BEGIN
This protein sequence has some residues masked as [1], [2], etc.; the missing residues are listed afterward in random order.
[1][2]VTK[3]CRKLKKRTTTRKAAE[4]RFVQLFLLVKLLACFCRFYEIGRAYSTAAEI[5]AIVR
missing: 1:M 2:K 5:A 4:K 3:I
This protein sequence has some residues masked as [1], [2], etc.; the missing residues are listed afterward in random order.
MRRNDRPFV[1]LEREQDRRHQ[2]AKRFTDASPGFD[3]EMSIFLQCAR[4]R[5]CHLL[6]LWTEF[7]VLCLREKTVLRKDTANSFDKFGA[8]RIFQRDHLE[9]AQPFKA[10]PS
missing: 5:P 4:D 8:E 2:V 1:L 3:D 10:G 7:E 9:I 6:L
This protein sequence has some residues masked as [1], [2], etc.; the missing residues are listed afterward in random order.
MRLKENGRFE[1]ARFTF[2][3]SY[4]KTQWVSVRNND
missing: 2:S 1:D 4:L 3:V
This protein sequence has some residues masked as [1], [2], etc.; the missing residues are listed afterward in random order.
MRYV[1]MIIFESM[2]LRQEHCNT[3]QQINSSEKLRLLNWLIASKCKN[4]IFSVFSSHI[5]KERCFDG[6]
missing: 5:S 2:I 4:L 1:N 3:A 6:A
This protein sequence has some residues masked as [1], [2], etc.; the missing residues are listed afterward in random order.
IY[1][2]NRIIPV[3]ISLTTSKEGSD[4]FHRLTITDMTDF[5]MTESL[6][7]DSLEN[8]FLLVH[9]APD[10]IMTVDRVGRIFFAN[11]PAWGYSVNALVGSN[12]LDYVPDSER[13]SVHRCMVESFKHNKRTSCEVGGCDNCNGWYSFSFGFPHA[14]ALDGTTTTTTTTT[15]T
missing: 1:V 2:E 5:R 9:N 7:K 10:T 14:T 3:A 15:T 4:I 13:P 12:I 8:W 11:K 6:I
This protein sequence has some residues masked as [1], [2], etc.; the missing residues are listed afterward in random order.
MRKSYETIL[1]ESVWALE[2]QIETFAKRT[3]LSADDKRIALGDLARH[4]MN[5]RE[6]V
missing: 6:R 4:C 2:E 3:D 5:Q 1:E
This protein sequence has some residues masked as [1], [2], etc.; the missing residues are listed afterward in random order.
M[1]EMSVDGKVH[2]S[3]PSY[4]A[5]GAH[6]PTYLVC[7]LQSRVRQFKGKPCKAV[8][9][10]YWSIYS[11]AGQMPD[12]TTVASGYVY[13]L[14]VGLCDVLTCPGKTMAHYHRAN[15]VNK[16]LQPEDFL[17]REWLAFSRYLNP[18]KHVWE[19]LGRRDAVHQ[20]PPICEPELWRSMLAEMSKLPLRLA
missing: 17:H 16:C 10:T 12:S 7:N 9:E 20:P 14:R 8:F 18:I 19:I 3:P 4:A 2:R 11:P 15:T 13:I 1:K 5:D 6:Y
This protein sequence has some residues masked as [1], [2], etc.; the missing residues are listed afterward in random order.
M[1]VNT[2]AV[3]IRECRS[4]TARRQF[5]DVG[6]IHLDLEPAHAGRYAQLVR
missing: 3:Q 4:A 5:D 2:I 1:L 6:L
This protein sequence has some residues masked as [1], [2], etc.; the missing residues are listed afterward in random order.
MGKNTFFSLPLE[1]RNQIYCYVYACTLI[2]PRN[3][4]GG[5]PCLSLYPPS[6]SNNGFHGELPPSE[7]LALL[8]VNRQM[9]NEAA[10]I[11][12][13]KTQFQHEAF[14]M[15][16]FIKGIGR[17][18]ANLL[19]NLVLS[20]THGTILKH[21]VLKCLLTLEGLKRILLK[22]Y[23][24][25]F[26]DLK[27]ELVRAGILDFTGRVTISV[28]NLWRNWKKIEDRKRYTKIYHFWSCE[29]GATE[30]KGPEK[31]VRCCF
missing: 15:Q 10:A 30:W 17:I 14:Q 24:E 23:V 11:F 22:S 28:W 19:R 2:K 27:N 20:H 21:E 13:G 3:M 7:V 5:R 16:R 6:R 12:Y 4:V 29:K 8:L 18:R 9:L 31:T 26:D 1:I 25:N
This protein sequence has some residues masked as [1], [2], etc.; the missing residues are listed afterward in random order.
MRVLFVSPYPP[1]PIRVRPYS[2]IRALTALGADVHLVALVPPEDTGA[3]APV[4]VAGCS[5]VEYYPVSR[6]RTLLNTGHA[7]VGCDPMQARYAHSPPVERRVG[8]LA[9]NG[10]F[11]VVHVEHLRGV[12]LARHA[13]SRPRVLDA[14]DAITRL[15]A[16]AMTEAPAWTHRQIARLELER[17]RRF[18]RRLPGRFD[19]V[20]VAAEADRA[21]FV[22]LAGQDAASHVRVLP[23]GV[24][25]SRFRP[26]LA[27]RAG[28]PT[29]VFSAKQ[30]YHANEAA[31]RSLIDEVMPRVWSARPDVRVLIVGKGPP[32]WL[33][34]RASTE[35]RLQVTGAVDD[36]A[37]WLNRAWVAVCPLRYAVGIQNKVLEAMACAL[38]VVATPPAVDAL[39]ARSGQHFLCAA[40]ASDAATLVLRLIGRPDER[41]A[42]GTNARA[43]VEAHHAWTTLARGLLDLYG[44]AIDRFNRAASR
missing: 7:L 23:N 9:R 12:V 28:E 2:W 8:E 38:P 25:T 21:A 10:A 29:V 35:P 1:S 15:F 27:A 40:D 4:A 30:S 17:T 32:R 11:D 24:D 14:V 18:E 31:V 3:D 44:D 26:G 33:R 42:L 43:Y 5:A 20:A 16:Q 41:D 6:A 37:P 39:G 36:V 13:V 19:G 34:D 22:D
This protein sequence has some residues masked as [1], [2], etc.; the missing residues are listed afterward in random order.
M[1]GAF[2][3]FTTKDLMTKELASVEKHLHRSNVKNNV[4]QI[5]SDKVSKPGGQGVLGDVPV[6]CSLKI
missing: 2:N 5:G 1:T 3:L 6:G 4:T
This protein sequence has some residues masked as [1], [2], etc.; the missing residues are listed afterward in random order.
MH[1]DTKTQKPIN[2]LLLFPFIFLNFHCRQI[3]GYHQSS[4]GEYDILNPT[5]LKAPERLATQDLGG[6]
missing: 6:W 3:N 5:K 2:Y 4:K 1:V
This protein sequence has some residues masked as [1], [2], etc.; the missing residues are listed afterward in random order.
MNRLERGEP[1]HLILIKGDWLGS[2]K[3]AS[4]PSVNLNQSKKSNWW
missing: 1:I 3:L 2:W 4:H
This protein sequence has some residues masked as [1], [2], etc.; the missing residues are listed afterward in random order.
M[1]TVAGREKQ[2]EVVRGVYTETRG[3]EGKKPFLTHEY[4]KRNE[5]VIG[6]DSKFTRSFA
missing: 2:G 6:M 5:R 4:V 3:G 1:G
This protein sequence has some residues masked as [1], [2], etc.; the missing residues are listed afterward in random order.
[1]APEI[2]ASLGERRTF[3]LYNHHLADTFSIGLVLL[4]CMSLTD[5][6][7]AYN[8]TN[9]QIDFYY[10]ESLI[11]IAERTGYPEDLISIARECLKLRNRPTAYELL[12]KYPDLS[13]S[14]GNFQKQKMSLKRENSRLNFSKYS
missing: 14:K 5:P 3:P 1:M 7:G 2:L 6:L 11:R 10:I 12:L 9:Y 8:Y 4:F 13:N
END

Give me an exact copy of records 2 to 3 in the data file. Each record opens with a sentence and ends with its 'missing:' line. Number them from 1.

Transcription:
This protein sequence has some residues masked as [1], [2], etc.; the missing residues are listed afterward in random order.
MRRNDRPFV[1]LEREQDRRHQ[2]AKRFTDASPGFD[3]EMSIFLQCAR[4]R[5]CHLL[6]LWTEF[7]VLCLREKTVLRKDTANSFDKFGA[8]RIFQRDHLE[9]AQPFKA[10]PS
missing: 5:P 4:D 8:E 2:V 1:L 3:D 10:G 7:E 9:I 6:L
This protein sequence has some residues masked as [1], [2], etc.; the missing residues are listed afterward in random order.
MRLKENGRFE[1]ARFTF[2][3]SY[4]KTQWVSVRNND
missing: 2:S 1:D 4:L 3:V